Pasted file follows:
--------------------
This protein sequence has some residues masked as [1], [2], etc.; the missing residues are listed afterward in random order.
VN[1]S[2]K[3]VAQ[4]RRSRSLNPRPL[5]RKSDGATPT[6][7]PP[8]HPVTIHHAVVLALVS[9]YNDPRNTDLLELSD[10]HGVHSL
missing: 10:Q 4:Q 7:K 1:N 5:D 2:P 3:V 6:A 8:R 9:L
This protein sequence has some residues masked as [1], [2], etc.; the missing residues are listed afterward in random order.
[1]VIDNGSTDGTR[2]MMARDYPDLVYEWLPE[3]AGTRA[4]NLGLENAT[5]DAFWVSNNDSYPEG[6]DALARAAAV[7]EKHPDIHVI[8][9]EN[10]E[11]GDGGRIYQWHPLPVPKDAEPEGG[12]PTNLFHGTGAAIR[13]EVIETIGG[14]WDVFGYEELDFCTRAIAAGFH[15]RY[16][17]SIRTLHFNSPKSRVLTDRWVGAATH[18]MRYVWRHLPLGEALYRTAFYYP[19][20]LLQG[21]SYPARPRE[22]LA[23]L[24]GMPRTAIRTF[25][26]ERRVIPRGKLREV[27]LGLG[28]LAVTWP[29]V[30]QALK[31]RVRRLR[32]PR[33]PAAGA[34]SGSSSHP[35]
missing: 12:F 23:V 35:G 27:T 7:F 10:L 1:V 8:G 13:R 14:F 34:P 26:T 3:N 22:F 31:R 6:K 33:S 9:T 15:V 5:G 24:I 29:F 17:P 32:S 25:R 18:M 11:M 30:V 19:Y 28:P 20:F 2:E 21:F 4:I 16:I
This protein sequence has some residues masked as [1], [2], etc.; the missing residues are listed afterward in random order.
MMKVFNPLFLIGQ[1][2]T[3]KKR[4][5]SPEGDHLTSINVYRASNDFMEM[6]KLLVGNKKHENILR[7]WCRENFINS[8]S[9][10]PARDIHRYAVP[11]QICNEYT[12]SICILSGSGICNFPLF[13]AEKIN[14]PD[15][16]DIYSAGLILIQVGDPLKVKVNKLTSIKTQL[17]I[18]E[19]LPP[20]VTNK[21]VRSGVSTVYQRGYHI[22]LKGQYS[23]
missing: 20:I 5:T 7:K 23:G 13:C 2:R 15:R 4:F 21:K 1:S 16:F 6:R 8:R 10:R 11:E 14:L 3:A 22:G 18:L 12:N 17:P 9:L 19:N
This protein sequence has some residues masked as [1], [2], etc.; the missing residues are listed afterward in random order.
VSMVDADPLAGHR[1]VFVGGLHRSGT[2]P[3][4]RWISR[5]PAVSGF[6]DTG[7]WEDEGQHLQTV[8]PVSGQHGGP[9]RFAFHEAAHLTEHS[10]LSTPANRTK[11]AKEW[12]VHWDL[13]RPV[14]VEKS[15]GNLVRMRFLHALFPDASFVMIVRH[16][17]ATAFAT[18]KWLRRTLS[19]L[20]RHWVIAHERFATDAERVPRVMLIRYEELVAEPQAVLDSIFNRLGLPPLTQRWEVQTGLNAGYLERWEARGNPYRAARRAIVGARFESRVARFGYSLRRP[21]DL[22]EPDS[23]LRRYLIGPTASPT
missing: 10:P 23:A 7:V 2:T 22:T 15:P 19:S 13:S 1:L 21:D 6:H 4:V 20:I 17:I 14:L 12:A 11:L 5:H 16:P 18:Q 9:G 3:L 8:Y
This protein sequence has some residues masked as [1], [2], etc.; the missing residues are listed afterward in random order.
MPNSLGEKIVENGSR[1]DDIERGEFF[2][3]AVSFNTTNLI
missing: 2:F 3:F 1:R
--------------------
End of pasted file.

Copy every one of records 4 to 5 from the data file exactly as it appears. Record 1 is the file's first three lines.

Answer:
This protein sequence has some residues masked as [1], [2], etc.; the missing residues are listed afterward in random order.
VSMVDADPLAGHR[1]VFVGGLHRSGT[2]P[3][4]RWISR[5]PAVSGF[6]DTG[7]WEDEGQHLQTV[8]PVSGQHGGP[9]RFAFHEAAHLTEHS[10]LSTPANRTK[11]AKEW[12]VHWDL[13]RPV[14]VEKS[15]GNLVRMRFLHALFPDASFVMIVRH[16][17]ATAFAT[18]KWLRRTLS[19]L[20]RHWVIAHERFATDAERVPRVMLIRYEELVAEPQAVLDSIFNRLGLPPLTQRWEVQTGLNAGYLERWEARGNPYRAARRAIVGARFESRVARFGYSLRRP[21]DL[22]EPDS[23]LRRYLIGPTASPT
missing: 10:P 23:A 7:V 2:T 22:T 15:P 19:S 13:S 1:L 21:D 6:H 4:V 20:I 17:I 14:L 12:A 11:L 5:H 16:P 18:Q 9:G 3:L 8:Y
This protein sequence has some residues masked as [1], [2], etc.; the missing residues are listed afterward in random order.
MPNSLGEKIVENGSR[1]DDIERGEFF[2][3]AVSFNTTNLI
missing: 2:F 3:F 1:R